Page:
Results: The mean age of elite runners was 30.1 and non-elite runners was 29.7. In both groups, the number of females was 213. Mean finish time for elite runners was significantly faster 2.35 hours versus non-elite runners 4.49 hours (P < 0.001). Frequency of negatively splitting races was 14% in elite compared to 11% of non-elite runners. When a runner negatively split, the difference in pace between each half of the race was less (−110 seconds) compared to non-elite (−376 seconds, P < 0.001). Across the full cohort, there was a significant correlation between a worse final place in the race and a greater difference in time between each half of the marathon (r = 0.659, P < 0.001) and was seen in elite (r = 0.257, P < 0.001) and non-elite runners (r = 0.535, P < 0.001). Regression analyses showed negative splitters had faster finish times by 1113 seconds (P < 0.0001). Univariate analyses revealed being an elite runner and male was associated with faster predicted finish times (P < 0.0001).
Conclusions: By utilizing data across multiple marathons, our study shows elite and non-elite runners who negatively split their race, had better race times, and placed higher overall. Elite runners generally had less differences in pace between the first and second halves of the marathon. Non-elite athletes tended to positively split their races and had greater variability of pace between splits which was associated with worse race times and place finish.
Significance: A balanced pace across each half of the race is associated with better marathon performance. This is the first study of its kind, to our knowledge, that provides pivotal information for runners planning their pacing strategies to improve performance.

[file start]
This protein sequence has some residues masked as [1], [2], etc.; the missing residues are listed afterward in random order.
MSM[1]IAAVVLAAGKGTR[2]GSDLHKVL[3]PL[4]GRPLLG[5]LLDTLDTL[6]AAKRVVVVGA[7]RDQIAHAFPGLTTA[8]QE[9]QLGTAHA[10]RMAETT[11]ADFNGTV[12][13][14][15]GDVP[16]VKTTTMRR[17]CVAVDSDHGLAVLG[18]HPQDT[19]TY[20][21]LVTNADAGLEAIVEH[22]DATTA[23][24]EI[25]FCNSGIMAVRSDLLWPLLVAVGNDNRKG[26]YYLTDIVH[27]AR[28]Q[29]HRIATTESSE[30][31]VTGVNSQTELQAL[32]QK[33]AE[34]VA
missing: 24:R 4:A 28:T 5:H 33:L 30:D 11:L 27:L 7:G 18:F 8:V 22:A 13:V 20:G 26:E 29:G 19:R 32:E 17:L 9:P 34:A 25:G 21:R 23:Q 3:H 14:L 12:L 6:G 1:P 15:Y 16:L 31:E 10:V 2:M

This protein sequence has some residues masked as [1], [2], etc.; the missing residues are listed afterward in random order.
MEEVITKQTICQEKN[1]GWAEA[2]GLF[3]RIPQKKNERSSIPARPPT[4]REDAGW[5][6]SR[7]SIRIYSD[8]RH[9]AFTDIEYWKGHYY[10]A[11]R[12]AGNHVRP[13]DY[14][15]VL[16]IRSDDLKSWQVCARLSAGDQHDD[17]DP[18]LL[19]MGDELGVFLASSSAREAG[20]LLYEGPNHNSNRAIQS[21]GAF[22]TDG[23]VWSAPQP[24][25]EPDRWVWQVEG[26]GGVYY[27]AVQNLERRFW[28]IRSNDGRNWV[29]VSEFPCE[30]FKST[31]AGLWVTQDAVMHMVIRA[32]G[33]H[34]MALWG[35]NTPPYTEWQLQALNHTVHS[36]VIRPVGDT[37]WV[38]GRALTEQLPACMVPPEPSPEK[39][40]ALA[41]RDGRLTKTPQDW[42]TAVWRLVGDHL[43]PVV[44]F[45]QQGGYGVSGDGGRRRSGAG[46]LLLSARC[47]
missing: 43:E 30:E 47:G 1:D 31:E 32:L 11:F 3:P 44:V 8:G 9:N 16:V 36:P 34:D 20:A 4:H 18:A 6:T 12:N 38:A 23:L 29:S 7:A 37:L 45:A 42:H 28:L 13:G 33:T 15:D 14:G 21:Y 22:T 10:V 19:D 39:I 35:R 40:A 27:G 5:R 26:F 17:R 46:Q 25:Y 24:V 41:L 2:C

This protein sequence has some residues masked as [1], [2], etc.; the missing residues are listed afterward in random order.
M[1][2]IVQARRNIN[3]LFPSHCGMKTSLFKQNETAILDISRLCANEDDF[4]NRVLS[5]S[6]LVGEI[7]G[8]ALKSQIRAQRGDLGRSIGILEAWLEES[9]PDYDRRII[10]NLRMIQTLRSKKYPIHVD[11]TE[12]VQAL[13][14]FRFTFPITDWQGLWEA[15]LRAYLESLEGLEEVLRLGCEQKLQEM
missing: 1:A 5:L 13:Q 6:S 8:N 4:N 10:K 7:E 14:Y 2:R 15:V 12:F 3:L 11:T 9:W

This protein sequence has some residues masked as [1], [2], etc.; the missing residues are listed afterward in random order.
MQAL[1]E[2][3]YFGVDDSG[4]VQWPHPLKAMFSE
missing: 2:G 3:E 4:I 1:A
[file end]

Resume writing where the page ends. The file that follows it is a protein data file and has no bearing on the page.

Evaluation of Percutaneous Ultrasonic Tenotomy (PUT) in Diabetic Patients and Potential Protective Role of Metformin
Primary Author/Presenter: Kuntal Chowdhary, MD
George Raum, DO, Connor Fultz, MD, Sidharth Sahni, DPT, and Kentaro Onishi, DO
Affiliation: University of Pittsburgh Medical Center (UPMC), Pittsburgh, Pennsylvania.
Purpose: To investigate the complication rate of percutaneous ultrasonic tenotomy (PUT) in diabetic patients, and evaluate the protective aspects of metformin in its ability to impact healing potentials in diabetics patients that had undergone PUT.
Methods: Retrospective chart review was performed for all cases of tendon injury treated with PUT between November 1, 2017 and December 31, 2020. Demographic factors and medical history prior to intervention, and complications following PUT were evaluated for each case. Descriptive statistics were completed to determine the rate of complications. Rates were compared using chi-square analysis (JASP Version 0.16.4).